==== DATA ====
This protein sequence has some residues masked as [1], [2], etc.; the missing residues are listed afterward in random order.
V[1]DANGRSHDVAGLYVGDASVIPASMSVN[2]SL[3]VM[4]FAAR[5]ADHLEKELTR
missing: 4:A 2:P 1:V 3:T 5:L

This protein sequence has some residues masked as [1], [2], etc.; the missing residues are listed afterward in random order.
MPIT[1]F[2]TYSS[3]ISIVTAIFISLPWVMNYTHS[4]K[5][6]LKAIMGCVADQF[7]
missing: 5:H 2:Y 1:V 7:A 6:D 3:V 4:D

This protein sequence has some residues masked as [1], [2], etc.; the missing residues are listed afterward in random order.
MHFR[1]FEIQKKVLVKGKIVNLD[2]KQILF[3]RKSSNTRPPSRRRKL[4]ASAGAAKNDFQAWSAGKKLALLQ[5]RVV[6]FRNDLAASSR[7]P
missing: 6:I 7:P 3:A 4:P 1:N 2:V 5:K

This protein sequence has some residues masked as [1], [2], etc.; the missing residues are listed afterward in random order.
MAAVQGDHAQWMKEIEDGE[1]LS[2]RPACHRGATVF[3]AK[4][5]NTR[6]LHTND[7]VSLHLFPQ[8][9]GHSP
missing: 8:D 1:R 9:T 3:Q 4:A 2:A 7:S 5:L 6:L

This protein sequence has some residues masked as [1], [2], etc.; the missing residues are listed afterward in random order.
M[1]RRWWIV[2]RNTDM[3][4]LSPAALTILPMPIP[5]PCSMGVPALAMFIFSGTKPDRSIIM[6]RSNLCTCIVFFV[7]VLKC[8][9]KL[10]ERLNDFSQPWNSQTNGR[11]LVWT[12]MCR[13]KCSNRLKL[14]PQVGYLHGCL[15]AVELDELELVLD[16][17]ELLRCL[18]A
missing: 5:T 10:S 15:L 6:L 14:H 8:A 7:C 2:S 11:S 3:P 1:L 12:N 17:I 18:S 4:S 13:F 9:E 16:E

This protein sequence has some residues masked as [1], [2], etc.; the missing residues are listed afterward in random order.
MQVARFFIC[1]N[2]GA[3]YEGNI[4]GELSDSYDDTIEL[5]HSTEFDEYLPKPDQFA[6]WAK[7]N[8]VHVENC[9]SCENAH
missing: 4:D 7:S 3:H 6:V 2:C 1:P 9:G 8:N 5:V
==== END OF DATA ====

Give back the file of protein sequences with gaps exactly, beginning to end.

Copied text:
This protein sequence has some residues masked as [1], [2], etc.; the missing residues are listed afterward in random order.
V[1]DANGRSHDVAGLYVGDASVIPASMSVN[2]SL[3]VM[4]FAAR[5]ADHLEKELTR
missing: 4:A 2:P 1:V 3:T 5:L

This protein sequence has some residues masked as [1], [2], etc.; the missing residues are listed afterward in random order.
MPIT[1]F[2]TYSS[3]ISIVTAIFISLPWVMNYTHS[4]K[5][6]LKAIMGCVADQF[7]
missing: 5:H 2:Y 1:V 7:A 6:D 3:V 4:D

This protein sequence has some residues masked as [1], [2], etc.; the missing residues are listed afterward in random order.
MHFR[1]FEIQKKVLVKGKIVNLD[2]KQILF[3]RKSSNTRPPSRRRKL[4]ASAGAAKNDFQAWSAGKKLALLQ[5]RVV[6]FRNDLAASSR[7]P
missing: 6:I 7:P 3:A 4:P 1:N 2:V 5:K

This protein sequence has some residues masked as [1], [2], etc.; the missing residues are listed afterward in random order.
MAAVQGDHAQWMKEIEDGE[1]LS[2]RPACHRGATVF[3]AK[4][5]NTR[6]LHTND[7]VSLHLFPQ[8][9]GHSP
missing: 8:D 1:R 9:T 3:Q 4:A 2:A 7:S 5:L 6:L

This protein sequence has some residues masked as [1], [2], etc.; the missing residues are listed afterward in random order.
M[1]RRWWIV[2]RNTDM[3][4]LSPAALTILPMPIP[5]PCSMGVPALAMFIFSGTKPDRSIIM[6]RSNLCTCIVFFV[7]VLKC[8][9]KL[10]ERLNDFSQPWNSQTNGR[11]LVWT[12]MCR[13]KCSNRLKL[14]PQVGYLHGCL[15]AVELDELELVLD[16][17]ELLRCL[18]A
missing: 5:T 10:S 15:L 6:L 14:H 8:A 7:C 2:S 11:S 3:P 1:L 12:N 17:I 18:S 4:S 13:F 9:E 16:E

This protein sequence has some residues masked as [1], [2], etc.; the missing residues are listed afterward in random order.
MQVARFFIC[1]N[2]GA[3]YEGNI[4]GELSDSYDDTIEL[5]HSTEFDEYLPKPDQFA[6]WAK[7]N[8]VHVENC[9]SCENAH
missing: 4:D 7:S 3:H 6:V 2:C 1:P 9:G 8:N 5:V